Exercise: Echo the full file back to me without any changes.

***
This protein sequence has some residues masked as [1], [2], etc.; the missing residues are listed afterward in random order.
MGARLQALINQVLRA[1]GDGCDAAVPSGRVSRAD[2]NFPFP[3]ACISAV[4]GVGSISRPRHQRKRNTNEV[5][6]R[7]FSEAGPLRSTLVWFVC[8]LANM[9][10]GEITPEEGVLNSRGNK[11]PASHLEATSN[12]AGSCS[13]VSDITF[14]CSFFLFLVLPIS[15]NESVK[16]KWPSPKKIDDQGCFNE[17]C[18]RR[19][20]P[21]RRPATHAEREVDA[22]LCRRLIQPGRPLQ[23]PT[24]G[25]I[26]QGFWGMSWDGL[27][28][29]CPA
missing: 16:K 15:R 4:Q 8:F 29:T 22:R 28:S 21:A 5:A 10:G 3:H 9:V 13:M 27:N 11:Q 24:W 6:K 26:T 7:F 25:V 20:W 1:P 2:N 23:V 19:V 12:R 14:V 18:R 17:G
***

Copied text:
This protein sequence has some residues masked as [1], [2], etc.; the missing residues are listed afterward in random order.
MGARLQALINQVLRA[1]GDGCDAAVPSGRVSRAD[2]NFPFP[3]ACISAV[4]GVGSISRPRHQRKRNTNEV[5][6]R[7]FSEAGPLRSTLVWFVC[8]LANM[9][10]GEITPEEGVLNSRGNK[11]PASHLEATSN[12]AGSCS[13]VSDITF[14]CSFFLFLVLPIS[15]NESVK[16]KWPSPKKIDDQGCFNE[17]C[18]RR[19][20]P[21]RRPATHAEREVDA[22]LCRRLIQPGRPLQ[23]PT[24]G[25]I[26]QGFWGMSWDGL[27][28][29]CPA
missing: 16:K 15:R 4:Q 8:F 29:T 22:R 28:S 21:A 5:A 10:G 3:H 9:V 13:M 27:N 11:Q 24:W 6:K 26:T 7:F 25:V 20:W 1:P 2:N 23:V 19:V 12:R 14:V 18:R 17:G